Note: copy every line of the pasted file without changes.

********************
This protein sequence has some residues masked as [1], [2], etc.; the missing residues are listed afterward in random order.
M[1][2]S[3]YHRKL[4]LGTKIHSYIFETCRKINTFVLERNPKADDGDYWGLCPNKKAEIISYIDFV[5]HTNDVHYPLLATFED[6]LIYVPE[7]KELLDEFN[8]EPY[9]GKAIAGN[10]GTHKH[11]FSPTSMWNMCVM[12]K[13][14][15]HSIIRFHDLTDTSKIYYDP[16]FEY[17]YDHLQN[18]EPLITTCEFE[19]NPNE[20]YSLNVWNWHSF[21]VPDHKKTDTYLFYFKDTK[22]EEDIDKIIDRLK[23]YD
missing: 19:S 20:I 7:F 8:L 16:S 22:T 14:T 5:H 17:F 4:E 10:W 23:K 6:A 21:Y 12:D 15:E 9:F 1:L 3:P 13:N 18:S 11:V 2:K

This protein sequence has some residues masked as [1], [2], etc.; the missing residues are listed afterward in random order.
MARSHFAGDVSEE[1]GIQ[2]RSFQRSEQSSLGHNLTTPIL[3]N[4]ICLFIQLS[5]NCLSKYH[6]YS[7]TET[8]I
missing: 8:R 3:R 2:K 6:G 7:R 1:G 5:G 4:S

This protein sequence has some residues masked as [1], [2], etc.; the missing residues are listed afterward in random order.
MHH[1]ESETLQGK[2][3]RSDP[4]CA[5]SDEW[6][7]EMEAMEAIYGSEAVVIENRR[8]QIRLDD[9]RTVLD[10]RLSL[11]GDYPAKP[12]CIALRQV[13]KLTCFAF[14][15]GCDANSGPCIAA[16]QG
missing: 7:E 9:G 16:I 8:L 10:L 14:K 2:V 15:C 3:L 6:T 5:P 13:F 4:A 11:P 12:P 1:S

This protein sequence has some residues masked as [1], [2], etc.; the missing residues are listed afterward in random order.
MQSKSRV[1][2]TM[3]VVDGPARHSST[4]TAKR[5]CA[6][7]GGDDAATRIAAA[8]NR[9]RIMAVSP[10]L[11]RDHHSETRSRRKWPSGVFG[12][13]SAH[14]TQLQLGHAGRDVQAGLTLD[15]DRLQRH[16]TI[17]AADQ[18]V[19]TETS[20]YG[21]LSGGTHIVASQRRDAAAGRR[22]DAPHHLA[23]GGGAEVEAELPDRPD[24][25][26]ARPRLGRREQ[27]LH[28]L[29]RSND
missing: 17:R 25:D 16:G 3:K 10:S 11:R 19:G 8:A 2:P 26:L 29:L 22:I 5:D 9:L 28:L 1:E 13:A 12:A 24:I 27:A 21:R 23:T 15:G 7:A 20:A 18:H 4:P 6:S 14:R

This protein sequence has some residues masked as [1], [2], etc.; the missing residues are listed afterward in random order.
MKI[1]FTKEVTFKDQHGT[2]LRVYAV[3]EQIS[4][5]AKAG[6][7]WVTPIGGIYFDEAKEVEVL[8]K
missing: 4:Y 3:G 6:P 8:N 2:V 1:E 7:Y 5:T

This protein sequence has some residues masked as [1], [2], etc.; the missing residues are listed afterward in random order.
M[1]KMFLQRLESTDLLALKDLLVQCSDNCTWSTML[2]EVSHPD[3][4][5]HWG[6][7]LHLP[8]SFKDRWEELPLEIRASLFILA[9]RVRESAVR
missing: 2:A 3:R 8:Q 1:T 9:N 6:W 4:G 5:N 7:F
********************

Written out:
This protein sequence has some residues masked as [1], [2], etc.; the missing residues are listed afterward in random order.
M[1][2]S[3]YHRKL[4]LGTKIHSYIFETCRKINTFVLERNPKADDGDYWGLCPNKKAEIISYIDFV[5]HTNDVHYPLLATFED[6]LIYVPE[7]KELLDEFN[8]EPY[9]GKAIAGN[10]GTHKH[11]FSPTSMWNMCVM[12]K[13][14][15]HSIIRFHDLTDTSKIYYDP[16]FEY[17]YDHLQN[18]EPLITTCEFE[19]NPNE[20]YSLNVWNWHSF[21]VPDHKKTDTYLFYFKDTK[22]EEDIDKIIDRLK[23]YD
missing: 19:S 20:I 7:F 8:L 16:S 22:T 14:T 5:H 17:F 4:E 10:W 23:K 6:A 21:Y 12:D 15:E 9:F 1:L 3:P 13:N 18:S 11:V 2:K

This protein sequence has some residues masked as [1], [2], etc.; the missing residues are listed afterward in random order.
MARSHFAGDVSEE[1]GIQ[2]RSFQRSEQSSLGHNLTTPIL[3]N[4]ICLFIQLS[5]NCLSKYH[6]YS[7]TET[8]I
missing: 8:R 3:R 2:K 6:G 7:R 1:G 5:G 4:S

This protein sequence has some residues masked as [1], [2], etc.; the missing residues are listed afterward in random order.
MHH[1]ESETLQGK[2][3]RSDP[4]CA[5]SDEW[6][7]EMEAMEAIYGSEAVVIENRR[8]QIRLDD[9]RTVLD[10]RLSL[11]GDYPAKP[12]CIALRQV[13]KLTCFAF[14][15]GCDANSGPCIAA[16]QG
missing: 7:E 9:G 16:I 8:L 10:L 14:K 2:V 15:C 3:L 6:T 5:P 13:F 4:A 11:P 12:P 1:S

This protein sequence has some residues masked as [1], [2], etc.; the missing residues are listed afterward in random order.
MQSKSRV[1][2]TM[3]VVDGPARHSST[4]TAKR[5]CA[6][7]GGDDAATRIAAA[8]NR[9]RIMAVSP[10]L[11]RDHHSETRSRRKWPSGVFG[12][13]SAH[14]TQLQLGHAGRDVQAGLTLD[15]DRLQRH[16]TI[17]AADQ[18]V[19]TETS[20]YG[21]LSGGTHIVASQRRDAAAGRR[22]DAPHHLA[23]GGGAEVEAELPDRPD[24][25][26]ARPRLGRREQ[27]LH[28]L[29]RSND
missing: 17:R 25:D 16:G 3:K 10:S 11:R 19:G 8:A 2:P 26:L 29:L 22:I 5:D 9:L 28:L 1:E 13:A 12:A 24:I 27:A 21:R 23:T 15:G 7:A 20:A 18:H 4:P 6:S 14:R

This protein sequence has some residues masked as [1], [2], etc.; the missing residues are listed afterward in random order.
MKI[1]FTKEVTFKDQHGT[2]LRVYAV[3]EQIS[4][5]AKAG[6][7]WVTPIGGIYFDEAKEVEVL[8]K
missing: 4:Y 3:G 6:P 8:N 2:V 1:E 7:Y 5:T

This protein sequence has some residues masked as [1], [2], etc.; the missing residues are listed afterward in random order.
M[1]KMFLQRLESTDLLALKDLLVQCSDNCTWSTML[2]EVSHPD[3][4][5]HWG[6][7]LHLP[8]SFKDRWEELPLEIRASLFILA[9]RVRESAVR
missing: 2:A 3:R 8:Q 1:T 9:N 6:W 4:G 5:N 7:F